Tom Waits has a couple of new CDs out and in spots he still sounds like the old Tom I remember from our days at the old HERITAGE COFFEE HOUSE on Mission Blvd. in Mission Beach. I was running the Wednesday Night Hoots (that’s Hootenanny) the first time Tom came in and played some time during the late 1960s. It seems to me he was singing Bob Dylan songs, but I might be mixing him up with someone else. At any rate, I saw him several times during that time and got to know him a good bit. I can’t say that I noticed his music much until he started writing his own songs. I don’t even remember when he played his first weekend, but it wasn’t too long before he did, and when Bob Webb took over ownership of the Heritage from long-time owner Bill Nunn, Tom became the doorman and official greeter. Sometimes, late at night after the Heritage closed, a bunch of us, including Tom, Ray Bierl, Wayne Stromberg, Tom Presley, Pam Ostergren, and sometimes Virginia and myself would drift down Mission Blvd. to Saska’s Steak House for hamburgers and joke-swapping sessions (mostly led by Tom and Ray Bierl). I was enough marked by those times that a few years later, when both Tom and Ray played at a San Diego Folk Festival that we had a dirty joke workshop (it’s all folklore, folks), which both Tom and Ray took part in.
During the final years of the Heritage (probably San Diego’s best coffee house ever in its prime) that Tom started taking Monday nights off to go up to L.A.’s Troubadour Club (on Wilshire) to play the hoots there. It was mostly L.A. regulars who played on those nights. Often well-known artists would come by to try out new material, and first-timers or unknowns might get a chance to play at about 1 a.m. on Tuesday morning if they hit L.A. and got in line about noon on Monday. Tom kept trying and eventually got to play. Someone saw him and he made a record, then began touring, first as an opening act for Charlie Rich (in his “Mohair Sam” days) and then with Frank Zappa. When I was doing concerts at Folk Arts, Tom played a couple of dates for me (November 16, 1973 and January 11, 1974). Former Heritage owner and guitarist Bob Webb played on the bill with Tom, sometimes backing him on several numbers (Bob did a couple of early tours with Tom and played guitar). Tom also performed at the 1974 Folk Festival for me. (That was the eighth one. It’d sure be nice to get him back for Number 30 next April). By the way, these festivals are now called the Adams Ave. Roots Festivals). At any rate, Tom sort of moved out of San Diego and most of the P.R. around today lists him as being from Los Angeles, but those of us who hung around the Heritage or Folk Arts for that matter know differently. By the way, it was the November 16th concert at Folk Arts that Tom invited Jack Tempchin up out of the audience to play a new song they had written together that afternoon called “Tijuana,” which Tom later put on an album. That same afternoon Jack wrote “Folk Arts Baby,” a singing commercial for my store and probably his most obscure song. I still have the words in his hand writing. Neither Jack nor Tom made a record of this song, but I’m willing to state under oath that I heard Jack sing it. Now, maybe someone who wrote “Peaceful, Easy Feeling” might not want to admit to “Folk Arts Baby” but that’s okay. Besides, this was supposed to be an article about Tom and possibly about his new CDs, which contain light-hearted little ditties about death, mayhem, and destruction. Titled Alice and Blood Money, both CDs come off sounding like Brecht-Weill stage musicals, which is basically what Tom intended them to sound like. You can tell by listening to this stuff that the world has leaned on Tom a little more, and those songs about fast cars and Saturday nights have gotten a lot more complex. Hopefully, those of us who listened to those early songs will listen to these as well and get even more out of them.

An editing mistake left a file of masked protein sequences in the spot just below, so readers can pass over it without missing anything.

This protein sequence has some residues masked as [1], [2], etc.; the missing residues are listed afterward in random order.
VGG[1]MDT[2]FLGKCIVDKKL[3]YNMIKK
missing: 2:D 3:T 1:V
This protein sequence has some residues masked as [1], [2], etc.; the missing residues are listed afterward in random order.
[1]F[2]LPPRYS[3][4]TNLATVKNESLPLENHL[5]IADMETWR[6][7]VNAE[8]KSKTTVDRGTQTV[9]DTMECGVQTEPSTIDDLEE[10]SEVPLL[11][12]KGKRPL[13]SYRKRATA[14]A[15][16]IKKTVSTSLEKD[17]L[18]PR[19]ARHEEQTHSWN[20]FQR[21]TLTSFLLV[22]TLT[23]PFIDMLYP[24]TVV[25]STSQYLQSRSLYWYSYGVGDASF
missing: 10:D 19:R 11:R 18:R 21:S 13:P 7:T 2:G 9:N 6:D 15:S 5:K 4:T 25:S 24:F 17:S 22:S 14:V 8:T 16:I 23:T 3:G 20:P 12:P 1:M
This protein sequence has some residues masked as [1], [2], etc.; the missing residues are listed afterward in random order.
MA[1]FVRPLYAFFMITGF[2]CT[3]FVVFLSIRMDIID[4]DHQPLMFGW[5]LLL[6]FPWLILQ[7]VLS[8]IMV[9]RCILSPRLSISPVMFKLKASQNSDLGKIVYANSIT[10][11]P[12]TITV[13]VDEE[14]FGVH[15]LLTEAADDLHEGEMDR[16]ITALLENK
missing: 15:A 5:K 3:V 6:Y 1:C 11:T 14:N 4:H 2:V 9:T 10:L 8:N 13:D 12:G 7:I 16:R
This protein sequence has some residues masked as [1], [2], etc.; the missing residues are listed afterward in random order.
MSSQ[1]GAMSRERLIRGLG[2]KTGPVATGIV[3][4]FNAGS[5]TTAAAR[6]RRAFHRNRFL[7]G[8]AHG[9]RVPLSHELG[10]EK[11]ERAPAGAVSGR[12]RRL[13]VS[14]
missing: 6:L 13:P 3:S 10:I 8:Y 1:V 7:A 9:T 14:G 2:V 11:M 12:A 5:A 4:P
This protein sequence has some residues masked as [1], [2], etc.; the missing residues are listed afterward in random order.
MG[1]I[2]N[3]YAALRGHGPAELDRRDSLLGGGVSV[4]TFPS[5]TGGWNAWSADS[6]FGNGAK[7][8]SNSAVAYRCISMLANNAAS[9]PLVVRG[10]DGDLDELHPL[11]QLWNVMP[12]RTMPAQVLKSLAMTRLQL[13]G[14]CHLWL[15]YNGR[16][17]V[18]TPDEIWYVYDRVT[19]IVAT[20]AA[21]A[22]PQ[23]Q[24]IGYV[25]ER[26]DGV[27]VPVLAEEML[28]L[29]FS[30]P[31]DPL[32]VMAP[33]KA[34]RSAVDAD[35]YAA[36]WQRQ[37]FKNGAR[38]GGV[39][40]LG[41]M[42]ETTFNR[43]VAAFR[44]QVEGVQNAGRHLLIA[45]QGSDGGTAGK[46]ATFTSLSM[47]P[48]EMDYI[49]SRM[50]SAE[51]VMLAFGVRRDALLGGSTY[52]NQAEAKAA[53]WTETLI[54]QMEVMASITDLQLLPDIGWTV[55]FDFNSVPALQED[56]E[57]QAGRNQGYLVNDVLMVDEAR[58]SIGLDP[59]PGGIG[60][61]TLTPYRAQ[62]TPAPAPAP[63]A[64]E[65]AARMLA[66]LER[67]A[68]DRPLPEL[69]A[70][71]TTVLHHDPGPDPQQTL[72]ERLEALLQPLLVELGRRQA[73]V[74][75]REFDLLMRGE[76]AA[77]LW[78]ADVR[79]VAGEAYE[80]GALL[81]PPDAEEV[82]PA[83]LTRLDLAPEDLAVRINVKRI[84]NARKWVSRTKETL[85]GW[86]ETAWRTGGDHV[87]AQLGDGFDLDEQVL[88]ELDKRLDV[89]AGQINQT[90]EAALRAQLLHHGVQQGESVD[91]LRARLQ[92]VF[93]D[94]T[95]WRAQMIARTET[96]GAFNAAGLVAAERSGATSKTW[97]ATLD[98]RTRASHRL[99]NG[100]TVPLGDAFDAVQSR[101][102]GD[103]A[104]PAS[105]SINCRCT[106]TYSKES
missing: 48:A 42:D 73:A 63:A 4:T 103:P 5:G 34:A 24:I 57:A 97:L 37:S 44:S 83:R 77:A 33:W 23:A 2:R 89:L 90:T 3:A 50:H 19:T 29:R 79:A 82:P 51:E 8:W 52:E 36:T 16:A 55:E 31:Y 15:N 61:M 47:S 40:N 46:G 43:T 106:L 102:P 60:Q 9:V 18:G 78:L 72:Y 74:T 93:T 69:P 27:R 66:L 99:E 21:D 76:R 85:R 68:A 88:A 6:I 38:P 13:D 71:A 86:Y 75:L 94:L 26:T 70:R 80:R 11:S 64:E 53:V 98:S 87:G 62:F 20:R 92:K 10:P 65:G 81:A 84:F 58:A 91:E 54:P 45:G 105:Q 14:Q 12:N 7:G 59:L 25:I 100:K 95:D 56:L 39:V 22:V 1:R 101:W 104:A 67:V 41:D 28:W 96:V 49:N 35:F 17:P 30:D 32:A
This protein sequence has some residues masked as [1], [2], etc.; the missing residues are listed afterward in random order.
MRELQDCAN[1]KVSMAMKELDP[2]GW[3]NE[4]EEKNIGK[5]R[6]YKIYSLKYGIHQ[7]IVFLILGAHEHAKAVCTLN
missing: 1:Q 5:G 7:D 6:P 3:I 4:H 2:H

Note: This article first appeared in Lou Curtiss’ column, July 2002.